A solar sail system, measuring 66 feet on each side was tested in 2005 in the world's largest vacuum chamber. Image Credit: NASA

lists several capabilities solar sails have to offer, such as:

-- Orbital Debris: Orbital debris can be captured and removed from orbit over a period of years using the small solar-sail thrust.

-- De-orbit of spent satellites: Solar sails can be integrated into satellite payloads so that the satellite can be de-orbited at the end of its mission.

-- Station keeping: Using the low propellantless thrust of a solar sail to provide station keeping for unstable in-space locations.

-- propulsion: Payloads free of the Earth’s pull can be continuously and efficiently accelerated to the other planets, or out of the solar system, such as proposed in Project Encounter.

As an example, the GeoStorm project considers locating solar storm warning satellites at pseudo Lagrange points three times further from the Earth by using the to cancel some solar gravitational pull, thus increasing warning time from ~15 minutes to ~45 minutes.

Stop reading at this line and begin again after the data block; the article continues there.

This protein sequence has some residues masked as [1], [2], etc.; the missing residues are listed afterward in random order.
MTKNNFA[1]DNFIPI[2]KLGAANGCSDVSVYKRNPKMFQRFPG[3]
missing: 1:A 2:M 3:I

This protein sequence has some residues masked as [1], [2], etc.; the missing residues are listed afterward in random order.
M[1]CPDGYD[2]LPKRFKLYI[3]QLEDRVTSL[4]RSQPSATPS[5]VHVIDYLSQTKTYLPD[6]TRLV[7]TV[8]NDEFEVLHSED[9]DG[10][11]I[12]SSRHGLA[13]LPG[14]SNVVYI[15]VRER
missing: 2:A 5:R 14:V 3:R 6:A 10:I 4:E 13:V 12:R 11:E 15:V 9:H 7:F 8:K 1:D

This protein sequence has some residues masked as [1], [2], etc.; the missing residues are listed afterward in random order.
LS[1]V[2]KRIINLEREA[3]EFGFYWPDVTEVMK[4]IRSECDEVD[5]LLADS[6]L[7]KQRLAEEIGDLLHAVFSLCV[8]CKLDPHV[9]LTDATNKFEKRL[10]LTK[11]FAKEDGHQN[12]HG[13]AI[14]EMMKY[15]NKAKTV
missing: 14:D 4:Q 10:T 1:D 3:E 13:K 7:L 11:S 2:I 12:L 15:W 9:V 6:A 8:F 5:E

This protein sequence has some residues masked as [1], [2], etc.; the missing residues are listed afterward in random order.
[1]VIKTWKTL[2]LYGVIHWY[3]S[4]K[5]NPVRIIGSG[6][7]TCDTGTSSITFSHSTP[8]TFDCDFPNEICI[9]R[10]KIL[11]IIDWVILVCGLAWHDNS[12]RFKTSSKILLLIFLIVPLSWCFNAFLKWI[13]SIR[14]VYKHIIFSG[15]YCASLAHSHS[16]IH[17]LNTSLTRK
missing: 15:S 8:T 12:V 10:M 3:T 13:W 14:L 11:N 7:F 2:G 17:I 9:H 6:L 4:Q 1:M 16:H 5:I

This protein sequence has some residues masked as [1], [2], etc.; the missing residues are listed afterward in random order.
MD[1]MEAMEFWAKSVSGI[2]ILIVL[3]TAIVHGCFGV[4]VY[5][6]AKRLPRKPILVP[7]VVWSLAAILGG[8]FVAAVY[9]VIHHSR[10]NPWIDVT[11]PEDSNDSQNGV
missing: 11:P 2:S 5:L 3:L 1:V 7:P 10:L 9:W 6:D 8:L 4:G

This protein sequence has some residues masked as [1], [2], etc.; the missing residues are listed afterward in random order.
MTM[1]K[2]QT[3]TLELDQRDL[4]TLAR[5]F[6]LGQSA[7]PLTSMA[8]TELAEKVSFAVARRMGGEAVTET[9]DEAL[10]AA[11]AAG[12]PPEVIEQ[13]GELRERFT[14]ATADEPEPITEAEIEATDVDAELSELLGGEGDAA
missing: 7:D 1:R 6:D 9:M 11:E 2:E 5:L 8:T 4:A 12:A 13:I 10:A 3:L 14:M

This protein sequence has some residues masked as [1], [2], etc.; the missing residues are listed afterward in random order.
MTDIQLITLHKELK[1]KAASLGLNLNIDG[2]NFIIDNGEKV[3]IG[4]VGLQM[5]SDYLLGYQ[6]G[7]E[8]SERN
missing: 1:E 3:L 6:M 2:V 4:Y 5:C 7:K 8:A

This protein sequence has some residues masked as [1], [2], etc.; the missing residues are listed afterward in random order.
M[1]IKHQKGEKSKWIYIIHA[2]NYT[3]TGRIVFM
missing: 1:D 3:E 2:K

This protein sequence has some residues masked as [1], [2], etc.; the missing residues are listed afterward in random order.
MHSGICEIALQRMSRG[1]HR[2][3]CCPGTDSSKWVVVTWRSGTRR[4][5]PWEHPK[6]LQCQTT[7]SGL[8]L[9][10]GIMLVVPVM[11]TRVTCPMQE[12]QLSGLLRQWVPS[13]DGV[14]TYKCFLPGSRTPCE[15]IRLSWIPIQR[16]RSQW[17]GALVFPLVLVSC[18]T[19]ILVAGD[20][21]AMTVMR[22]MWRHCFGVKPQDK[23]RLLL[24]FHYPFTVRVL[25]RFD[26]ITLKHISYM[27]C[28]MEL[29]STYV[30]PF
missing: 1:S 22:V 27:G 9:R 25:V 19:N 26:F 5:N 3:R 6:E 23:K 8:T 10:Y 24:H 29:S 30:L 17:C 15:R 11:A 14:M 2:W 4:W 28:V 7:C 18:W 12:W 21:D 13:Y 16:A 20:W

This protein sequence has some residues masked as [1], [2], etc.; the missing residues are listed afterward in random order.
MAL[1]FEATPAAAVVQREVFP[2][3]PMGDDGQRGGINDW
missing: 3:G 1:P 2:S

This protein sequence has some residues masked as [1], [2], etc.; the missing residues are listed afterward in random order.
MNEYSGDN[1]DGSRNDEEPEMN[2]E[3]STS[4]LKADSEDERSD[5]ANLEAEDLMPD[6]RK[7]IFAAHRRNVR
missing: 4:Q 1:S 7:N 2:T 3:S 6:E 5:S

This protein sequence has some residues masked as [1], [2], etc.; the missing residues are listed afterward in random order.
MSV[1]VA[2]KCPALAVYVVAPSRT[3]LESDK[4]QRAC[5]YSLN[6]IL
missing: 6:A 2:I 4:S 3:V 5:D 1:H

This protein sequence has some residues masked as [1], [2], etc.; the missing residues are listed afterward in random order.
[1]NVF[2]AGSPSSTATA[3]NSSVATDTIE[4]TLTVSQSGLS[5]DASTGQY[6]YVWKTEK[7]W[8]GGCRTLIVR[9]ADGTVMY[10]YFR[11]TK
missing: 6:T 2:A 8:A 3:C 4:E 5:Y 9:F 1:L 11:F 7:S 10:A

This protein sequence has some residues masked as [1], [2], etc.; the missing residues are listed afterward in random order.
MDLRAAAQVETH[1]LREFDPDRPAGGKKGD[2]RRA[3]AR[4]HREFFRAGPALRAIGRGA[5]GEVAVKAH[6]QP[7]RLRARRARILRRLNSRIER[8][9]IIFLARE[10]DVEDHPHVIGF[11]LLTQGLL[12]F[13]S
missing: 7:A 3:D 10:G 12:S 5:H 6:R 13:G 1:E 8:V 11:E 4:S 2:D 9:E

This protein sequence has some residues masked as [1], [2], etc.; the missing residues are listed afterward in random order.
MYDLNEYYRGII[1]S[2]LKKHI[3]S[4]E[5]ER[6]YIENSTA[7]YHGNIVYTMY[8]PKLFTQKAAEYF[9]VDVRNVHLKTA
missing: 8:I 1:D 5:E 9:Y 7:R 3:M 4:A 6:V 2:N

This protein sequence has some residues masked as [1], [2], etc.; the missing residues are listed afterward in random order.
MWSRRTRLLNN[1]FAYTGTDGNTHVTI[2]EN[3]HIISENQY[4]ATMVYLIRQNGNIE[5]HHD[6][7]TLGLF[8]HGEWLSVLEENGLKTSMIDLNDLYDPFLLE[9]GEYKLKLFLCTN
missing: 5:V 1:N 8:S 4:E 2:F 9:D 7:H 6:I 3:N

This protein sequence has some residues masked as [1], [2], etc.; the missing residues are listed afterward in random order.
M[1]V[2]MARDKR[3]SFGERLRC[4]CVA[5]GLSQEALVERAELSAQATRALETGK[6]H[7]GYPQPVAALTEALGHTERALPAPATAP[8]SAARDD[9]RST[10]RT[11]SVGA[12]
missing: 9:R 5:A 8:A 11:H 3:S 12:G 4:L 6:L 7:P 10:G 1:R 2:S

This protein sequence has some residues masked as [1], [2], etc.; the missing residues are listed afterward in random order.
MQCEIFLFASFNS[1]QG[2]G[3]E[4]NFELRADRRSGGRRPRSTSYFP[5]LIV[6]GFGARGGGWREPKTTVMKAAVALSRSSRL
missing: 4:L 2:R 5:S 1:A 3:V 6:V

Providing a satellite with a persistent view of northern or southern latitudes, i.e., a “pole-sitter” project. This allows the observational advantages of today’s geosynchronous satellites for orbits with view angles of the northern and southern high-latitudes.

Explore further: Breezy science, plant studies and more head to space station on SpaceX-4

More information: If you’d like to learn more about solar sails, Caltech has a nice “Solar Sailing 101″ page at:… ils/intro/intro.html

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User comments : 9

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5 / 5 (4) Oct 14, 2011
When will the USA or even NASA join the rest of the world in using metric? Isn't losing one multi-million dollar mission enough?
3.7 / 5 (3) Oct 14, 2011

NASA does use metric they are scientists ;-) but if you are going to write an article or relate it to people in this country youuse converted units
1 / 5 (4) Oct 15, 2011
This type of solar sail is very, very weak compared to the electronic solar sail.